The four seasons: Spring, Summer, Autumn and Winter provide a widely accepted picture of a person’s life-cycle. A tree is an appropriate illustration of this: Spring, of course, provides the picture of youth and rapid growth. Summer is the season for maturation and full development. Autumn; a time for the beauty of fall color along with a harvest and sharing the fruit of a life. Then Winter is the time of slowing down in rest and eventual death.
When deciduous trees lose their leaves in autumn they may have the appearance of being dormant or dead, but there is still growth underground. Fall and winter are a time for trees to deepen and extend their roots. “This winter quiescence – where roots are resting but ready – is extremely important for the health of individual trees and, by extension, for forests in general. Indeed, it is this trait that allows evergreens to absorb soil water and avoid winter desiccation in their needles, and it is this trait that allows all species, including deciduous hardwoods, the opportunity to expand their root systems in search of water and nutrients in advance of spring bud break.“ *
Caring for the seed and the growing tree is a daily task, with specific requirements for each season. And they must be cared for and nurtured more purposefully in difficult times. Not “when this is over,” when things get better, or when I’m ready. This is not a time for waiting, hibernation, or to be in “limbo.” We are instructed to “be ready in season and out of season…” (2 Timothy 4:2), which means all the time. If we cannot bear fruit in the moment, then it is a time for deepening the roots. Seeds and trees can dry up and die through abuse or neglect. Opportunities pass, and there is not always a second chance.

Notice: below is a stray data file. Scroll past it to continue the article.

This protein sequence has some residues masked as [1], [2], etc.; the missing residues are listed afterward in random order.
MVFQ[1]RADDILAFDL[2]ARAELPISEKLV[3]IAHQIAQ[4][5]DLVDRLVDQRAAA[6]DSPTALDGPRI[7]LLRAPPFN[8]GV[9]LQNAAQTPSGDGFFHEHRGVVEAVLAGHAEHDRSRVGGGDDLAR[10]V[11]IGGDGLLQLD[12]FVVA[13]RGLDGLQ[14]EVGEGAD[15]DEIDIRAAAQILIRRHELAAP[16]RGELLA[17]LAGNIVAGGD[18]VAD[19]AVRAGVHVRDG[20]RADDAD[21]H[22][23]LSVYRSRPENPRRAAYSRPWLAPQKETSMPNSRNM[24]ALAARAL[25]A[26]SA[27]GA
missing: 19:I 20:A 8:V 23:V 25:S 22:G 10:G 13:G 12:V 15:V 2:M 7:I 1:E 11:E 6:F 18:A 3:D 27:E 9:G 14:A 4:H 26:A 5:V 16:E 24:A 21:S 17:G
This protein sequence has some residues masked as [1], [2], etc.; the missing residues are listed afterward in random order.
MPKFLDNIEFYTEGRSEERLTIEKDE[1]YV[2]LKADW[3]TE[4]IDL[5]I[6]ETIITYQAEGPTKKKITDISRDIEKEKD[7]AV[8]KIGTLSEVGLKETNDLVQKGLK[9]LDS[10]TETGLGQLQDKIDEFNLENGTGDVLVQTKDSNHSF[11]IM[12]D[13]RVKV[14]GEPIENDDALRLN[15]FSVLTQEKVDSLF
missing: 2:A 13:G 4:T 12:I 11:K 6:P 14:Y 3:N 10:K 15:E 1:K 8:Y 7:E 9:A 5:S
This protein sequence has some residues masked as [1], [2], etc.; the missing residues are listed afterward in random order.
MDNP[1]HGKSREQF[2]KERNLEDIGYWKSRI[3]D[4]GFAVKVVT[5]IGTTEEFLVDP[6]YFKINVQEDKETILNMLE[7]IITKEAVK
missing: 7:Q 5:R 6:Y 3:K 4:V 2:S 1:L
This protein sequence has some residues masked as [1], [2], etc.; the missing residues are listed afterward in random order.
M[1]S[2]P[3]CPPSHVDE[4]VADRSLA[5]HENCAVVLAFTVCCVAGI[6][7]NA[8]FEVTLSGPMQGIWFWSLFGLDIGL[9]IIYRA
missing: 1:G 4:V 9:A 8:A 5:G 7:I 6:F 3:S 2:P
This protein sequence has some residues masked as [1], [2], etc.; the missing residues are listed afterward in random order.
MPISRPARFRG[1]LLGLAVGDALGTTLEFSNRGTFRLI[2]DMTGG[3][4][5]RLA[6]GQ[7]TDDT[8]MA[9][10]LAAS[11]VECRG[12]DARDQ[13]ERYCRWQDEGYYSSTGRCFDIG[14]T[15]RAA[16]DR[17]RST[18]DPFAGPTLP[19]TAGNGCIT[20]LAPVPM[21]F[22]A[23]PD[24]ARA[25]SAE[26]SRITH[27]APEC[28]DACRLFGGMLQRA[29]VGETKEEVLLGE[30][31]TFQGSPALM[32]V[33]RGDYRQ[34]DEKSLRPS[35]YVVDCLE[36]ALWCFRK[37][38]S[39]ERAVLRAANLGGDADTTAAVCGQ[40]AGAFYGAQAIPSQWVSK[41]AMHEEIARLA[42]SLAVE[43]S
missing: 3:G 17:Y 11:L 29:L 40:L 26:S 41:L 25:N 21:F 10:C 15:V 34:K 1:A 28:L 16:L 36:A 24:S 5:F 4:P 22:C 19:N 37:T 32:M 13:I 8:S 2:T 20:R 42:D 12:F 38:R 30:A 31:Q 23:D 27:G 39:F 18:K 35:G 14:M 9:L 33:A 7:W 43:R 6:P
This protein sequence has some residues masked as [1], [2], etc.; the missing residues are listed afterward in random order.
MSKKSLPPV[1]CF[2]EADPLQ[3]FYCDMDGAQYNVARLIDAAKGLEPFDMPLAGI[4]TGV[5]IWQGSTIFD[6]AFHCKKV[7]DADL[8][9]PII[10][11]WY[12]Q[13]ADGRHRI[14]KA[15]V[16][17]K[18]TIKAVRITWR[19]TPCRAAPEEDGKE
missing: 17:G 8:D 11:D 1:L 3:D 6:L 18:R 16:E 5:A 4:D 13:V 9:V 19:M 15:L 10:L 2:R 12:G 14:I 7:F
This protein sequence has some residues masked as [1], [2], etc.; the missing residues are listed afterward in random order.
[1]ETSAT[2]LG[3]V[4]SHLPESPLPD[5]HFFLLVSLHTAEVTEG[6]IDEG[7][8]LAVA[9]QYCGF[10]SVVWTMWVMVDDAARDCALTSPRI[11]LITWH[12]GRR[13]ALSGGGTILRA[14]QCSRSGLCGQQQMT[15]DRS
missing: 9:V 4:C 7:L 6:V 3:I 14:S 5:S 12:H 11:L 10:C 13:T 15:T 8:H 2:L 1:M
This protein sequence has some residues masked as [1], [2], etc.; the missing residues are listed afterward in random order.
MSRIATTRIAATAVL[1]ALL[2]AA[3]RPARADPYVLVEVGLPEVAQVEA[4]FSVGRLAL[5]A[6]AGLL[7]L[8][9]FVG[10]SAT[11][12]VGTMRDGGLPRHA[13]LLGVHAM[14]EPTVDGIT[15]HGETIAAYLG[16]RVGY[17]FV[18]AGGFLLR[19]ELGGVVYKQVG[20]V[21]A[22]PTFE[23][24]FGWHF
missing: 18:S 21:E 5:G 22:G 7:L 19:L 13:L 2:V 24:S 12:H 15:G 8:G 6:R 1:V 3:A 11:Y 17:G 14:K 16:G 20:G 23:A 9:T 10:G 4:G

We must constantly persevere to position ourselves to receive, retain, and grow. There is always more to receive and always room for growth.
But what about the time we are living in right now? (This was written during the Covid 19 pandemic of 2020.) Like every other difficult time, this will pass. Maybe like a kidney stone, but it will pass. But until (and when) it does, those who are alert, diligent, and prepared will be positioned to help those in darkness and despair back into the light. Jesus said: “Let your light shine before men in such a way that they may see your good works, and glorify your Father who is in heaven.” (Matthew 5:16)
Back to the verse from Matthew that we started with: “For whoever has, to him shall more be given, and he shall have an abundance;…” not for selfish indulgence, but to share with others.
What seeds have been given to you?
And what are you doing with them?
A grove of nearly 300′ tall redwoods in the Giant Forest of Sequoia National Park, California. Each of these trees started out as a seed, survived as saplings, and grew to be the largest trees in the world.
My personal application of this principle:
I am committed to writing in my journal every insight and word of wisdom the Lord gives me. I do this even when I’m in bed, trying to go to sleep, or when waking up at 2:30am with thoughts or ideas that obviously came from Him. I don’t want to get out of bed, but I do it anyway. I have a permanent record of each of those insights that I can return to and build on at any time. If I did not write them down immediately they would soon be forgotten. Most of the content you find in this and other Bright Spot essays came from those journal entries.
Of course this commitment to value each seed that He gives may look different for each person and/or in each circumstance.